In 2016, the projections are again unconvinced by the roster the Pirates have put together, resulting in projections of 83 wins at FanGraphs and 80 wins at Baseball Prospectus. That's good for borderline playoff contention in most years; in 2016's top-heavy NL, that's good for fourth place in the Wild Card race. If the Pirates are going to surpass that, a big reason why will likely be Ray Searage working his craft on the two new additions to the back end of the Pirates' rotation, Ryan Vogelsong and Juan Nicasio. FanGraphs' depth charts project the two for a combined 1.6 WAR; Baseball Prospectus's, for 0.7 WARP. If Nicasio and Vogelsong outperform those pessimistic projections, and the Pirates end up finally advancing past the Wild Card game and making a real run at the World Series, perhaps their unique approach to pitching won't be unique much longer.
Make or break stat: Average age of the core
The Cubs are projected to be the best team entering into 2016 for a variety of reasons, none more important than their young core of highly valuable position players. Addison Russell is only 22 years old, Kyle Schwarber just turned 23 a few days ago, and Kris Bryant is only 24. Jason Heyward and Anthony Rizzo are the oldest of the five despite both going into only their age-26 seasons.
These five players alone are projected by FanGraphs’ Depth Charts to amass 20 wins above replacement, which is more than the entire offense of 14 teams and a projected higher fWAR than the entire Phillies team. The Cubs' young core will be supplemented by a strong starting rotation, including Jake Arrieta, Jon Lester, and the forgettable but highly effective John Lackey, but the success of the team will hinge on the young positional players staying healthy and productive. The players on the North Side’s young core are in their prime and should be the envy of the rest of the league.
Make or break stat: GM David Stearns' age
The Brewers do not have an enviable 25-man roster going into 2016, but for a team that won only 68 games in 2015, finished 27th in hitter fWAR and 17th in pitcher fWAR, and never sniffed a playoff berth, they do have one big advantage over other teams: 31-year-old General Manager David Stearns.
Stearns has already made a long-term impact with the club by initiating a full rebuild and restocking what was one of the shallowest farm systems in baseball. Since being tapped to be the game’s youngest GM, Stearns has orchestrated trades for prospects by selling veterans (which is how Milwaukee landed the 57th ranked prospect per Baseball America and their number two prospect per MLB.com: Brett Phillips) and acquired young international talent, including shortstop Orlando Arcia (Baseball America’s number 8 prospect in baseball, and the organization’s top prospect per MLB.com).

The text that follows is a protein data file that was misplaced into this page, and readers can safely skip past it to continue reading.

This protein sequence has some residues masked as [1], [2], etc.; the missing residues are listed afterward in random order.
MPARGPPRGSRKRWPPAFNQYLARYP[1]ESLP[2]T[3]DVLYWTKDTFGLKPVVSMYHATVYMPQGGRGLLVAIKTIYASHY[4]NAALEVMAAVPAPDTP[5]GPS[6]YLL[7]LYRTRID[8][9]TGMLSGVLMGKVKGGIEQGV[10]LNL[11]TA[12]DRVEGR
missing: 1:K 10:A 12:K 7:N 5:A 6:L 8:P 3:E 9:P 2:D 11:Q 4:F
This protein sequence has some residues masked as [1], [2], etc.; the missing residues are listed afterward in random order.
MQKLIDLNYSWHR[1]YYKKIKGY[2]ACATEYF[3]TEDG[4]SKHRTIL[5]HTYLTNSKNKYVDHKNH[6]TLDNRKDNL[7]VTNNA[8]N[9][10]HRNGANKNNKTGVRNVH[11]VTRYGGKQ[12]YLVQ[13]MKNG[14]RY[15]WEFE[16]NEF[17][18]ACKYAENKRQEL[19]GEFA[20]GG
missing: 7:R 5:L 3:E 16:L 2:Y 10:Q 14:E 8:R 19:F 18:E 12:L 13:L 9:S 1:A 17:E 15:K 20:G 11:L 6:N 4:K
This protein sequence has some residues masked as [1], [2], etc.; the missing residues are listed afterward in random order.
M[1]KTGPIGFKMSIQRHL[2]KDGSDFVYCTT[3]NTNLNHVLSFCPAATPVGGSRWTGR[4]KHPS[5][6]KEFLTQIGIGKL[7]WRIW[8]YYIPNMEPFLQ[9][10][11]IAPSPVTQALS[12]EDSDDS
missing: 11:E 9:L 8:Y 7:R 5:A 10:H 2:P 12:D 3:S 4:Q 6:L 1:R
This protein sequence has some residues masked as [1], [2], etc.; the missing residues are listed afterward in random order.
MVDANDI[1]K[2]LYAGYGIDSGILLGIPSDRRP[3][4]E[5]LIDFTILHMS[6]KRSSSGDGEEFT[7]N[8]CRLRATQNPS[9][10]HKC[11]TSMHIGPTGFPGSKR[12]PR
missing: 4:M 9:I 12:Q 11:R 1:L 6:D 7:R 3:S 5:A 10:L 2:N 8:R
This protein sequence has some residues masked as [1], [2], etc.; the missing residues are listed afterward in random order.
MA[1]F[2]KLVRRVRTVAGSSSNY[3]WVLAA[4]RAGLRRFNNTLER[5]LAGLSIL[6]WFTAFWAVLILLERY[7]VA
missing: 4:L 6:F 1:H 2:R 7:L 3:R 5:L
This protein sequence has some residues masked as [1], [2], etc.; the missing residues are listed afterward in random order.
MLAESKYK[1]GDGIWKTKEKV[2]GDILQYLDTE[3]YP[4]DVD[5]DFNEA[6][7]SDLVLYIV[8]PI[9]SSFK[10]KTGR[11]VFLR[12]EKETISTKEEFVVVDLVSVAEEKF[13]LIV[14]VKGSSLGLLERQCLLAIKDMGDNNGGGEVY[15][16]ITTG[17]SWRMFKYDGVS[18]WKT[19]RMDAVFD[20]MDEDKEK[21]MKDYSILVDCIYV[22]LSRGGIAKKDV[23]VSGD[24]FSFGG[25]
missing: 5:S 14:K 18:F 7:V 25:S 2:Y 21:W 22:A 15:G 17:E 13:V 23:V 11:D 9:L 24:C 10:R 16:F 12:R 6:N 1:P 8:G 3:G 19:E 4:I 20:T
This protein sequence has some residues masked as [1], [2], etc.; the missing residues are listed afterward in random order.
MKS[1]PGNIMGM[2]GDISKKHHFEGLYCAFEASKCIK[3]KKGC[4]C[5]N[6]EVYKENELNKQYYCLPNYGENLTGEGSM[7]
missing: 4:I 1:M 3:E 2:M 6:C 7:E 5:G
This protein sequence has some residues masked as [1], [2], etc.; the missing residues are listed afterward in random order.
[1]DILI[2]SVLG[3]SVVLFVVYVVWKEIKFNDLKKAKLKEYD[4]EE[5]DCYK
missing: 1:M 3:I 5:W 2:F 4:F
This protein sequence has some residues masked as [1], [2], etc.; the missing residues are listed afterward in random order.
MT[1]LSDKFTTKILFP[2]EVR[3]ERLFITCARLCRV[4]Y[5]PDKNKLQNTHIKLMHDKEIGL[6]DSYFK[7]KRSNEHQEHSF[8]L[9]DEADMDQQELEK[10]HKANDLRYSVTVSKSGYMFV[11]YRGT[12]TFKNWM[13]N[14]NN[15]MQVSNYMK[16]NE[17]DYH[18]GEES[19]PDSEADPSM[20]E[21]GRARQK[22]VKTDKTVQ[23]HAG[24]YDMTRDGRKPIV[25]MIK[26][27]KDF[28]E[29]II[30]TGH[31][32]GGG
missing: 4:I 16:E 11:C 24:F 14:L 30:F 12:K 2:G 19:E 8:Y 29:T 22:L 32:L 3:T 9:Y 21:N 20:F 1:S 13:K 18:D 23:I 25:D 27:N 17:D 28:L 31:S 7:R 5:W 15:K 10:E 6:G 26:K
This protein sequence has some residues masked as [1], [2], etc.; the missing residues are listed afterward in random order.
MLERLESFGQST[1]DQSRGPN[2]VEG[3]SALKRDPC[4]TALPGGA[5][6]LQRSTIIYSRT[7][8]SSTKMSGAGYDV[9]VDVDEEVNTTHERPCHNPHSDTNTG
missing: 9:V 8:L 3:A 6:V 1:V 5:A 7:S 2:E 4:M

The Brewers are highly unlikely to reach the postseason in 2016, but with major league assets such as Jonathan Lucroy and Ryan Braun, they can make mid-season divestitures and improve their team for the future. The keys to the kingdom are in Stearns' hands, and continuing to build for the future in an incredibly deep division will be a huge success for the Brewers.
Make or break stat: FIP from pitchers who were rookies last year
2015 value: 4.52 (21st)
Heading into the 2016 season, the Reds don't have any realistic hope of contending for the playoffs. Sure, anything is possible, but barring a complete and historic collapse by Chicago, St. Louis, and Pittsburgh, Cincinnati will be fighting with the Brewers for fourth place (and potentially the first overall pick in the draft).
While there is no one "make-or-break" aspect to the Reds this season, it's imperative that they start to figure out what their rotation is going to look like going forward. Homer Bailey is likely a part of that future, as he's signed through 2019; barring an injury or a decrease in production, Anthony DeSclafani and Raisel Iglesias will be there with him.
Brandon Finnegan should get a prolonged look in 2016, and while he got roughed up in 30.1 innings in AAA with Cincinnati (6.23 ERA, 4.34 FIP), he still profiles as an above average starting pitcher or a high-leverage reliever. He struggled with his command in 2015, but at just 22 years old, there's plenty of time for Finnegan to iron out his mechanics. The Reds also have Cody Reed, who could be close to making his major league debut. In 150 AA innings last season between Cincinnati and Kansas City, he posted a K/9 of 9, a BB/9 of 2.64, and an FIP of 2.93.
The Reds' 2016 season won't be remembered by pennants and rings, but it could be remembered as the year their pitching core took a step forward.